Tastes of Summer – Watermelon and Ice Cream

I bought a whole watermelon the other day. I needed it to make a delicious heirloom tomato watermelon gazpacho recipe I planned to bring to a potluck.

I was surprised that I could actually make such a delicious gazpacho!

I was surprised that I could actually make such a delicious gazpacho!

I tasted the recipe after it was demoed by Chef Harold Deiterle, who recently released a cookbook, Harold Dieterle’s Kitchen Notebook Techniques. It won me over.

But mostly I wanted the watermelon for snacking. Fresh watermelon is one of those distinctly summer foods, a flavor I associate with backyard spitting contests of my childhood. The heat and humidity of summer bring on a kind of thirst that only watermelon can truly quench.

There are a few other flavors I lately connect to summer–even if I may in fact indulge all year long. Iced tea, ice-cold beer, and ice cream.

On the day I had about a quarter of my watermelon left, I heard someone mention watermelon rind as one of those trimmings that you’re going to be stuck composting, since there’s not much you can do to make it edible, sellable, and appealing. Not that I disagree. But I took it as a challenge. I was going to make watermelon rind pickles.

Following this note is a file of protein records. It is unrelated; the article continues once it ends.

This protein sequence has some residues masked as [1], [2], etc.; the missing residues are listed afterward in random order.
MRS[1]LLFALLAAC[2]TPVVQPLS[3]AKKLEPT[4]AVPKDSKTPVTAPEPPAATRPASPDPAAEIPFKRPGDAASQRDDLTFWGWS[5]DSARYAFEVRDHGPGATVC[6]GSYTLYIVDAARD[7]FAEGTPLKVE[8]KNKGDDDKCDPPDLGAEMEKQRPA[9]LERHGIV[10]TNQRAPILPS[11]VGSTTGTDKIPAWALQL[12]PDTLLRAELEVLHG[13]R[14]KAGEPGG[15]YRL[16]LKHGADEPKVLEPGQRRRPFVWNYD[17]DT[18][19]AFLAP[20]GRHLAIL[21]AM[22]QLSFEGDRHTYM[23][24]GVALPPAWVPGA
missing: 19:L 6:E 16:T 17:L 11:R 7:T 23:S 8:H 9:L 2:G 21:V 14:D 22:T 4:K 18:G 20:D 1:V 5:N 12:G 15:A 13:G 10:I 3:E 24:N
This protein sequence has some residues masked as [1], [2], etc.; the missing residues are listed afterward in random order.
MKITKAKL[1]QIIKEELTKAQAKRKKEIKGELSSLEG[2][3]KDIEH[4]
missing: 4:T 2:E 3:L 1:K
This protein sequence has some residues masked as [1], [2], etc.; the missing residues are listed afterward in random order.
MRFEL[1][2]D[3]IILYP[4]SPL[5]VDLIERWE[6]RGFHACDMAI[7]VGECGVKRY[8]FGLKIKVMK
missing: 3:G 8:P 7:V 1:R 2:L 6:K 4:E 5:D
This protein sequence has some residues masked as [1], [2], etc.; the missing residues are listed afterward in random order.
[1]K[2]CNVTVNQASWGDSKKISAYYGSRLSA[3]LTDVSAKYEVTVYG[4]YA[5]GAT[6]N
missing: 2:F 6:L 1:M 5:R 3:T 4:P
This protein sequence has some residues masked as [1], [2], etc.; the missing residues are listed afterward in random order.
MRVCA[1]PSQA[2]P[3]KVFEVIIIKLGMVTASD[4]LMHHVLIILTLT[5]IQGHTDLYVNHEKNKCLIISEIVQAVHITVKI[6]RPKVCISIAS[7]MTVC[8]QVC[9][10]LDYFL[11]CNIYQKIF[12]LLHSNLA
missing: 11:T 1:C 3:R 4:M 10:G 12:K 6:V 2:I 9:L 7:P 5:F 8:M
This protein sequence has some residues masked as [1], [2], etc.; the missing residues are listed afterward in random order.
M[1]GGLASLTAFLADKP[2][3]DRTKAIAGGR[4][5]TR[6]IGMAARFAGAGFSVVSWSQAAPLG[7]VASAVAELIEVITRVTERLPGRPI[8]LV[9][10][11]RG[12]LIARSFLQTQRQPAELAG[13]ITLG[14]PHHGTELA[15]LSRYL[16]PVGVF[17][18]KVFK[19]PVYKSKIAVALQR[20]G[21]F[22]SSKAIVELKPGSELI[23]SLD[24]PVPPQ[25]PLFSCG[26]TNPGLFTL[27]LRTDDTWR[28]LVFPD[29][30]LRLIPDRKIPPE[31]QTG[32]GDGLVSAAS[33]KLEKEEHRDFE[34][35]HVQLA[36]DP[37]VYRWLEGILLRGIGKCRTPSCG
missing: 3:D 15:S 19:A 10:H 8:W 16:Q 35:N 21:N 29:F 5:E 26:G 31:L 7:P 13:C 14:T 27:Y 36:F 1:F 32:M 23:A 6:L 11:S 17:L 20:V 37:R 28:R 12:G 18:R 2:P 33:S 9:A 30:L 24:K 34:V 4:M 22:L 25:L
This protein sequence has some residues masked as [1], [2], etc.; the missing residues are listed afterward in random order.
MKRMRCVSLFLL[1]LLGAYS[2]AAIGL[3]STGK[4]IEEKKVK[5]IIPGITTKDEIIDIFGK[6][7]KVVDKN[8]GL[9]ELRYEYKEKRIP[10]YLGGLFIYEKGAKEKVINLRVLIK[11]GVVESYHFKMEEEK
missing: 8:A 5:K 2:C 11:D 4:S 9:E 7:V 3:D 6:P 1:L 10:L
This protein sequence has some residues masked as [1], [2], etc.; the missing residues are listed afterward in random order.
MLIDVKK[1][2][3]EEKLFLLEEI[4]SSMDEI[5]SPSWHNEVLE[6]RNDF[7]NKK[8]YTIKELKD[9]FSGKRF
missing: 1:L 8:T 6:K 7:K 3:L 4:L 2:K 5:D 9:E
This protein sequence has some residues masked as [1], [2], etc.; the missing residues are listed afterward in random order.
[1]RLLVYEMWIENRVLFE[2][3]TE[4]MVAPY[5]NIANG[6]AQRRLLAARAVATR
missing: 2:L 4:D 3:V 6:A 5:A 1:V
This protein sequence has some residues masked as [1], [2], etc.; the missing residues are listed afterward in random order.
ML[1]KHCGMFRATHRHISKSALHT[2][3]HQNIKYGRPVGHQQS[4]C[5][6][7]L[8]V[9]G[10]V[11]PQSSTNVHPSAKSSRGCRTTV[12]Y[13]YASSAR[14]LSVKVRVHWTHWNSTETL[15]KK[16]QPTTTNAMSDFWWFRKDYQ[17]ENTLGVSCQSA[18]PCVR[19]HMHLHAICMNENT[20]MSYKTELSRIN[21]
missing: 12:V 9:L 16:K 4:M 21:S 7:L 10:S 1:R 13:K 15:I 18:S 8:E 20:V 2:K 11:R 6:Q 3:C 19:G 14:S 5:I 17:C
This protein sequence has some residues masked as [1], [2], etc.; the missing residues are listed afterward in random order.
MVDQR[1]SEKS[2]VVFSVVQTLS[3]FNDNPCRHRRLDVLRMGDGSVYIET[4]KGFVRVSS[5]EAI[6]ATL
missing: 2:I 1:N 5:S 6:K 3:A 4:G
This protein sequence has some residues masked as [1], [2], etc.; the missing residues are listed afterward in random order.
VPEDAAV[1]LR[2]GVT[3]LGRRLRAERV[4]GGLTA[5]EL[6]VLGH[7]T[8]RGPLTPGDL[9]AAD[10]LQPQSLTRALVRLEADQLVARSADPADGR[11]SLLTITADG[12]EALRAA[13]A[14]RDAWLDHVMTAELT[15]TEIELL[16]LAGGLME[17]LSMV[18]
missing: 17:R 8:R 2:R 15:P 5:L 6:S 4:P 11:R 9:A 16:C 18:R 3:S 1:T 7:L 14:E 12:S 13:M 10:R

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Watermelon Rind Pickles
Adapted from Food.com for 1/4 watermelon
About 2.5 lb watermelon rind (flesh mostly removed, shell included)
For the brining:
1⁄4 Cup salt
1 quart water

For the pickling syrup:
2 Cups white vinegar
2 Cups water
4 Cups sugar
1/3 lemon
, sliced thin
Spices:
1 cinnamon sticks
1/3 teaspoon whole cloves
1/3 teaspoon whole allspice

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Remove all the juicy watermelon flesh and reserve for another use. (Admittedly, I will miss having the rind as a handle when I eat the remains later. Oh well.)

At this point, I had 2 lb 8.5 ounces.
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Next you will need to peel the outer hard rind from the softer white portion. It took a fair amount of muscle power and time to remove the green shell. I used a combination of peeler and knife. Your knife should be very sharp for this, and it’s important to be very careful. Cut away from yourself and always keep hands and fingers behind the direction you are cutting!